Honey bee portrait

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    Honey bee (Apis melifera) portrait.
    View it full size here www.flickr.com/photos/sanmartin/5454333517/sizes/o/

    Scale : head width = 4 mm

    Technical settings :
    - Focus stack of 18 images
    - Micro-Nikkor AF 60mm f/2.8D at f/5.6 on bellow

    juan-barahona, sk_husky, and 11 other people added this photo to their favorites.

    1. juan-barahona 49 months ago | reply

      Amazing work ! very well done !

    2. sk_husky 49 months ago | reply

      This is a phenomenal portrait! Is it 1:1 magnification, or did you use some device to magnify beyond 1:1?

    3. Macroloupe 49 months ago | reply

      Beau travail !

    4. kliton77 49 months ago | reply

      great work and stack amazing detail congrats

    5. Franck Hollander 49 months ago | reply

      Génial Gilles! Belle perspective, on dirait qu'elle se pose une question :-)
      Que deviendrait notre monde sans nos braves abeilles, hein? ;-)

    6. timz501 49 months ago | reply

      Superb work!

    7. Joaquim F. P. 49 months ago | reply

      Very sharp image! the 60mm is in normal position or reverse mounted?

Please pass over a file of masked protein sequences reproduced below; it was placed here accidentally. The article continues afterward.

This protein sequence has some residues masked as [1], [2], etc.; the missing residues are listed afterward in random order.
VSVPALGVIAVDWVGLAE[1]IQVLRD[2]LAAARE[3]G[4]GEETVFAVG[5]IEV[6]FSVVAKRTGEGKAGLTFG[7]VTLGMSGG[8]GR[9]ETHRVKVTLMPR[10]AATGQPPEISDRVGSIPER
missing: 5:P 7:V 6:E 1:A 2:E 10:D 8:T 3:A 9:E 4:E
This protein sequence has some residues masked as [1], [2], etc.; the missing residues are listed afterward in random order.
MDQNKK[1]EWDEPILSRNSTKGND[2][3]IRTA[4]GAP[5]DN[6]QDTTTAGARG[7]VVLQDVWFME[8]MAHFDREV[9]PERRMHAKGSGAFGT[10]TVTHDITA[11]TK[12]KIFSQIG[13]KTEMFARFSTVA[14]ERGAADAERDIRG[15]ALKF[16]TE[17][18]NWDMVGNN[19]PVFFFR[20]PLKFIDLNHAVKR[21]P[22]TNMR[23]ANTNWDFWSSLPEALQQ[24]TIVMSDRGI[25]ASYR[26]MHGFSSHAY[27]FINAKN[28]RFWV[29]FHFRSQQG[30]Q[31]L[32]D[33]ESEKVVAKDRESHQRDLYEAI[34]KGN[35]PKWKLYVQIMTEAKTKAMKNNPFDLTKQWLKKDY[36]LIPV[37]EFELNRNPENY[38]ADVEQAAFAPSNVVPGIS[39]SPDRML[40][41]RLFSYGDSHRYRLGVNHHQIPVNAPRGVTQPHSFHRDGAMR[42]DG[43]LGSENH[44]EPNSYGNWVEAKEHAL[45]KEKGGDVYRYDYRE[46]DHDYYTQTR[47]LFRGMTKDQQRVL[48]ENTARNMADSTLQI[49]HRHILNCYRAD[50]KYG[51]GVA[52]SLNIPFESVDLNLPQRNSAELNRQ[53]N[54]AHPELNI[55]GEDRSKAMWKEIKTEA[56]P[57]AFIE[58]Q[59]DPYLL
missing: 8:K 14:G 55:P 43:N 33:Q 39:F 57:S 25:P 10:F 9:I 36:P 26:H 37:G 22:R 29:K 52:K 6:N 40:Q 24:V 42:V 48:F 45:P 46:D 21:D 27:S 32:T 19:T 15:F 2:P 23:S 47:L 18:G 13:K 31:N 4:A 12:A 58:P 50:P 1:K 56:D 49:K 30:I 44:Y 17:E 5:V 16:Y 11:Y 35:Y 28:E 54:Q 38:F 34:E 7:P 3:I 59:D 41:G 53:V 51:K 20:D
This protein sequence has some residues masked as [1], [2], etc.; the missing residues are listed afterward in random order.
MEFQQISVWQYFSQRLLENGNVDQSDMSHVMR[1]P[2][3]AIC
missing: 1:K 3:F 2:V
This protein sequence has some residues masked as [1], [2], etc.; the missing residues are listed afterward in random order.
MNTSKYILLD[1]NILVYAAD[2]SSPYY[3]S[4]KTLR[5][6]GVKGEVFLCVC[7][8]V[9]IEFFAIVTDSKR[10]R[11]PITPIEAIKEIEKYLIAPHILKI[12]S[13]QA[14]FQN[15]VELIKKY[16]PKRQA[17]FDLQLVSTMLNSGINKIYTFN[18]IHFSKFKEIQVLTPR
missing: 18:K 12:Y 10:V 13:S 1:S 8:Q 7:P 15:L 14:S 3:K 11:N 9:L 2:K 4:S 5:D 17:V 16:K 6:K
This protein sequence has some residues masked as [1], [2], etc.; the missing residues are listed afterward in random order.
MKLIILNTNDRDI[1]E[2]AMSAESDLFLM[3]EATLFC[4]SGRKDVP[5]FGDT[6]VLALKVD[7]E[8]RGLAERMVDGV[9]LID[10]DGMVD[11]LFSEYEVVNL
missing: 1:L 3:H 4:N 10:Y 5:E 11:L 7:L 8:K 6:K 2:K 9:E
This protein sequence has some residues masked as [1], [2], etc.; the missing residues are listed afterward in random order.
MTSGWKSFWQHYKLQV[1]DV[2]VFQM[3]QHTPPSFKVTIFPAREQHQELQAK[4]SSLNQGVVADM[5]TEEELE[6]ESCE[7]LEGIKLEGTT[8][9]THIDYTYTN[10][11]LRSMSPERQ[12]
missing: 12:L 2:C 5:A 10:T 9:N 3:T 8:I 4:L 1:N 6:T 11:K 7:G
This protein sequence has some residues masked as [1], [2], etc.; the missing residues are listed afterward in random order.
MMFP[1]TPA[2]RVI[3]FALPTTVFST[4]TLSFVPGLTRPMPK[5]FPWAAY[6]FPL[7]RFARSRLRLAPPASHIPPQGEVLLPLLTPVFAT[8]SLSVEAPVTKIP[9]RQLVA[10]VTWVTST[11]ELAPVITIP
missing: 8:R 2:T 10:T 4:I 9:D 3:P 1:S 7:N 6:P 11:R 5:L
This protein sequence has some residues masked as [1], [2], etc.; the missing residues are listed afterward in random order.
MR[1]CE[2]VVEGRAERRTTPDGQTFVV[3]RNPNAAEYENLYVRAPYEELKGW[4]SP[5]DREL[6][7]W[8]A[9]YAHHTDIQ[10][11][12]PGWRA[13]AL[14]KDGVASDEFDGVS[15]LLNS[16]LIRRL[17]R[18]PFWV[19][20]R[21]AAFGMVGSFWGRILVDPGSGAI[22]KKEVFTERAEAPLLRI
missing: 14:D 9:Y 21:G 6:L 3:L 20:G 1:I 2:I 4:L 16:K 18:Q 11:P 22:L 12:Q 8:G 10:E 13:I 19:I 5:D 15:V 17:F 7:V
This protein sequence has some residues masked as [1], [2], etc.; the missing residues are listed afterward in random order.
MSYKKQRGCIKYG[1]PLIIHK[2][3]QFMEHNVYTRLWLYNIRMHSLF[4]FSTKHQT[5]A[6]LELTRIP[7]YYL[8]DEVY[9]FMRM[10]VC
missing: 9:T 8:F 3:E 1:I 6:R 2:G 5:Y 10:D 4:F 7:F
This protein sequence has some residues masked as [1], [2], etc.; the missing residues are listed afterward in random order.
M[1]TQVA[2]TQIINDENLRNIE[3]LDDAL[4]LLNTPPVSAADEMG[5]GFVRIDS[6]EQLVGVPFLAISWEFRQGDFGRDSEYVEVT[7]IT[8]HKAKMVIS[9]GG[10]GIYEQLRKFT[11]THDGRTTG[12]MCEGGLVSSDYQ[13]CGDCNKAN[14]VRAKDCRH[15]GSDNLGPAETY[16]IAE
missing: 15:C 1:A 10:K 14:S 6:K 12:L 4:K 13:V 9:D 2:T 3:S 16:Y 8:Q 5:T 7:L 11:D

8. Keran McKenzie 49 months ago | reply

      This is an incredible image .. but I have to ask .. HOW
      How do you do this? I understand the focus stacking etc .. but practicality wise. How do you get so close to the bee, take 18+ images, each one with a different focal length and NOT have him fly away? Do you "smoke" him to make him lazy or is this a dead bee or ?

      Very Very COOL shot dude!!

    9. Gilles San Martin 49 months ago | reply

      Thanks to all of you...
      : The magnification is approximately 3:1 here on my APS-C sensor. The bellow allows you to increase the magnification.
      : The 60 mm is in normal position here. With this focal length, reversing the lens does almost not change the magnification. However in his classical book about macro photo, Lefkowitz says that all lens should be reversed when used at higher magnification than 1:1. So I should try one of these days...
      : The bee is dead here (the bee research center for which I did this picture and others, provided hundreds of bees dead due to starvation but very well conserved). However it is possible to do this kind of work on living animals (maybe not with the honey bee) for instance by shooting early in the morning or in the winter. I highly recommend you the wonderful galleries of Kliton and John Hallmen who have lots of such pictures.

    10. Keran McKenzie 49 months ago | reply

      Thank you for taking the time to respond ... I'm off to check out their galleries .. this is amazing!!

    11. Kadu Schiavo 49 months ago | reply

      great shot! amazing focus! wonderfull image

    12. blumenbiene 49 months ago | reply

      Very nice picture. I like it. :-)

    13. Golden Ape Admin 49 months ago | reply

      And please be fair and comment
      on 4 other excellent photos. :)

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